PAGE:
The Port of Buenos Aires

The Administracion General de Puertos (Port of Buenos Aires) Assumes Responsibility Over the Most Important Waterway Infrastructure Project
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Over a year ago, the Administración General de Puertos (General Port Administration — AGP) was given the task to manage the Vía Navegable Troncal (Mainline Navigable Waterway — VNT), the most important infrastructure project for Argentine foreign trade. After more than 25 years under private concession, the President of the Republic of Argentina and the Minister of Transportation decided to assign us the responsibility of managing the VNT.

The Vía Navegable Troncal is part of the Integrated Navigation System that originates in Mato Grosso, Brazil, and then runs through Bolivia, Paraguay, Uruguay, and Argentina — in fact, connecting seven provinces in the latter. Precisely those features underscore the relevance of this navigable waterway, which moves 80% of Argentina’s foreign trade, and explain the magnitude of the challenge brought about by its maintenance.

After such a long-lived concession, our responsibility for managing the VNT kicked off during what is considered the most significant river drop since the late 19th century. Nevertheless, we were able to ensure navigation and the logistics for foreign trade thanks to the continuous dredging, beaconing and hydrometric monitoring of the waterway.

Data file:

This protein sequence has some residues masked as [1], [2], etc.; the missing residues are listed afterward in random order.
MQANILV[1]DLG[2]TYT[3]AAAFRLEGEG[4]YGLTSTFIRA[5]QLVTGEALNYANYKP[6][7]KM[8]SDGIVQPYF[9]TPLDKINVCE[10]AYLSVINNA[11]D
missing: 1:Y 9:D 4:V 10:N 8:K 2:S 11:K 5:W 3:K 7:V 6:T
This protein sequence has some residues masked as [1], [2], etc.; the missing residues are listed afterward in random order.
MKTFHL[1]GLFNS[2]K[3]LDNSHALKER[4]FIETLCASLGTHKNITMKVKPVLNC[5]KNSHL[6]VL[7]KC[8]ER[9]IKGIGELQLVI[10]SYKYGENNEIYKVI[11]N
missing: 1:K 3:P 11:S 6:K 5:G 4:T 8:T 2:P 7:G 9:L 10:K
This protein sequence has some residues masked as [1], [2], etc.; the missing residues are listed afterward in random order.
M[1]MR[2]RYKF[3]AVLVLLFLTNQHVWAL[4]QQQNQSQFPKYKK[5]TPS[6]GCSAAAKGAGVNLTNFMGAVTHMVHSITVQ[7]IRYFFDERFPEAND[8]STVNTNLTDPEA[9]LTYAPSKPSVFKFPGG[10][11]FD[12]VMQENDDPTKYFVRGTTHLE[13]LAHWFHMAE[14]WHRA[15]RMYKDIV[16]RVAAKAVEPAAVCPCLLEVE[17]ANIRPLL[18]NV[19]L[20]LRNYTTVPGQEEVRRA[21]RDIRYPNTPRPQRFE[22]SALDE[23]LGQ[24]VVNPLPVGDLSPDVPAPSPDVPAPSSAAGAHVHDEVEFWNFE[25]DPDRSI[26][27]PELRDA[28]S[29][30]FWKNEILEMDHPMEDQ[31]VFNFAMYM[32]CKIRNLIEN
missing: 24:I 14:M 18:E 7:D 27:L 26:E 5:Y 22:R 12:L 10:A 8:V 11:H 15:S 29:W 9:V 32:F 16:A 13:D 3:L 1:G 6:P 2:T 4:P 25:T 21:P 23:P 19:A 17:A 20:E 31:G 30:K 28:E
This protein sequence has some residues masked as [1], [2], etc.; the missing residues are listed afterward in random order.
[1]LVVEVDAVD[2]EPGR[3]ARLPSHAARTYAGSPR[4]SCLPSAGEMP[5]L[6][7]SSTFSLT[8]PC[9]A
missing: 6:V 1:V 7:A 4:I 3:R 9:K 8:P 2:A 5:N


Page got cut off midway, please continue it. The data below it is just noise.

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Simultaneously, we brought transparency to the forefront and published monthly management reports containing statistics on vessel traffic, dredging, hydrological control, beaconing, bathymetry, billing, finance, investments, agreements, and contracts. Not readily available in the past, AGP has made this information public to all users and entities that may want to examine it.

Over several months of this process, appropriate working conditions were kept and all waterway stakeholders were able to see that the state can play a leading role in a responsible and professional manner. It goes without saying that this was a period of learning and adaptation, both in-house and in the work methods themselves, considering the needs of the waterway and of the entire system.

Once navigation was secured, AGP set out to generate value added for the VNT. Although this is a “maintenance” contract, AGP is working to incorporate new tools, within the limits of the agreement.

Firstly, we set up a Waterway Monitoring and Management System, known as SiMon, bringing new technology into the area. Five remote monitoring points (RMPs) were built in strategic sections of the VNT (Braga, Zárate, Rosario, San Lorenzo, and Bella Vista), and a monitoring center (two more coming soon) will integrate data processing, help streamline traffic, heighten security, and protect environmental conditions.

The RMPs will be equipped with automatic identification systems (AIS) to determine the identification, direction, and speed (among others) of vessels moving over the canal. There will also be radars, dual spectrum cameras, and weather stations.